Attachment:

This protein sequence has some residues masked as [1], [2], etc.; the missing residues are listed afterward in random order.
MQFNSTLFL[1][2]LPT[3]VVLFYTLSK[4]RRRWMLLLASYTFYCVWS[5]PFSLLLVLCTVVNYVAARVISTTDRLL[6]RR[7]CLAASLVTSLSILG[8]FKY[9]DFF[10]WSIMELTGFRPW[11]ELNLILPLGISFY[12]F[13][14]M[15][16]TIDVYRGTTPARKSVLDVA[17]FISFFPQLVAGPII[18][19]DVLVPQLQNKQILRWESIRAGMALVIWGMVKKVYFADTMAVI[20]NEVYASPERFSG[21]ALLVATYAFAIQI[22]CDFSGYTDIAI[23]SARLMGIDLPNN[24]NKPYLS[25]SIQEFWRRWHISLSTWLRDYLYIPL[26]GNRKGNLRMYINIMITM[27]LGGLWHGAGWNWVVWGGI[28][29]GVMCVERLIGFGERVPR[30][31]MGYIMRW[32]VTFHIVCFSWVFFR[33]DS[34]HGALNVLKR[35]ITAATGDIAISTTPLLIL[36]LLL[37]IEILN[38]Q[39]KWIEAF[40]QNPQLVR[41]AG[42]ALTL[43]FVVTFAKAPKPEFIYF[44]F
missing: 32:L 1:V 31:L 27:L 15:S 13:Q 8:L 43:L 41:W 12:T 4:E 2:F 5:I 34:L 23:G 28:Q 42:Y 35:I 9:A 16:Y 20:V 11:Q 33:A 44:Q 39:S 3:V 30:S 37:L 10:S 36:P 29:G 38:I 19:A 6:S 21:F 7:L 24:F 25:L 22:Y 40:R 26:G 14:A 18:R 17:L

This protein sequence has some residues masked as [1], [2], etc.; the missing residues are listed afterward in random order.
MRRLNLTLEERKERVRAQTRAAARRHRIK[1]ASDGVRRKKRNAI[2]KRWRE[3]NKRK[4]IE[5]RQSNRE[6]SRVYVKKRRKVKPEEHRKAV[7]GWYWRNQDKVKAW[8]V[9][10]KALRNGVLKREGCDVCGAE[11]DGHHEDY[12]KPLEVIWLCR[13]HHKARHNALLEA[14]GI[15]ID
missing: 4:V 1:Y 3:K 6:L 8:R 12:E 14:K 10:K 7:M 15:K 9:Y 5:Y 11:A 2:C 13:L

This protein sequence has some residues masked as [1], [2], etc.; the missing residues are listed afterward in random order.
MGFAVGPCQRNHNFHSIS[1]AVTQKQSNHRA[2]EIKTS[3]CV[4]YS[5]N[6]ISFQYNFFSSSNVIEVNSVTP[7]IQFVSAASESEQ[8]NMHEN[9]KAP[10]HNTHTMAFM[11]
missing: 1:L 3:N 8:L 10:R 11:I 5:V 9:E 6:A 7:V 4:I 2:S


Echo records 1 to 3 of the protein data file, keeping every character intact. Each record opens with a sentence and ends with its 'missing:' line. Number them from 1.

This protein sequence has some residues masked as [1], [2], etc.; the missing residues are listed afterward in random order.
MQFNSTLFL[1][2]LPT[3]VVLFYTLSK[4]RRRWMLLLASYTFYCVWS[5]PFSLLLVLCTVVNYVAARVISTTDRLL[6]RR[7]CLAASLVTSLSILG[8]FKY[9]DFF[10]WSIMELTGFRPW[11]ELNLILPLGISFY[12]F[13][14]M[15][16]TIDVYRGTTPARKSVLDVA[17]FISFFPQLVAGPII[18][19]DVLVPQLQNKQILRWESIRAGMALVIWGMVKKVYFADTMAVI[20]NEVYASPERFSG[21]ALLVATYAFAIQI[22]CDFSGYTDIAI[23]SARLMGIDLPNN[24]NKPYLS[25]SIQEFWRRWHISLSTWLRDYLYIPL[26]GNRKGNLRMYINIMITM[27]LGGLWHGAGWNWVVWGGI[28][29]GVMCVERLIGFGERVPR[30][31]MGYIMRW[32]VTFHIVCFSWVFFR[33]DS[34]HGALNVLKR[35]ITAATGDIAISTTPLLIL[36]LLL[37]IEILN[38]Q[39]KWIEAF[40]QNPQLVR[41]AG[42]ALTL[43]FVVTFAKAPKPEFIYF[44]F
missing: 32:L 1:V 31:L 27:L 15:S 13:Q 8:L 43:L 41:W 12:T 4:E 2:F 5:I 34:L 23:G 28:Q 42:Y 35:I 9:A 16:Y 20:V 11:Q 33:A 44:Q 39:S 3:V 30:S 37:L 10:S 36:P 29:G 38:I 19:A 6:S 21:F 7:L 24:F 25:L 22:Y 40:R 26:G 14:A 18:R 17:L

This protein sequence has some residues masked as [1], [2], etc.; the missing residues are listed afterward in random order.
MRRLNLTLEERKERVRAQTRAAARRHRIK[1]ASDGVRRKKRNAI[2]KRWRE[3]NKRK[4]IE[5]RQSNRE[6]SRVYVKKRRKVKPEEHRKAV[7]GWYWRNQDKVKAW[8]V[9][10]KALRNGVLKREGCDVCGAE[11]DGHHEDY[12]KPLEVIWLCR[13]HHKARHNALLEA[14]GI[15]ID
missing: 4:V 1:Y 3:K 6:L 8:R 12:E 14:K 10:K 7:M 15:K 9:Y 5:Y 11:A 2:C 13:L

This protein sequence has some residues masked as [1], [2], etc.; the missing residues are listed afterward in random order.
MGFAVGPCQRNHNFHSIS[1]AVTQKQSNHRA[2]EIKTS[3]CV[4]YS[5]N[6]ISFQYNFFSSSNVIEVNSVTP[7]IQFVSAASESEQ[8]NMHEN[9]KAP[10]HNTHTMAFM[11]
missing: 1:L 3:N 8:L 10:R 11:I 5:V 9:E 6:A 7:V 4:I 2:S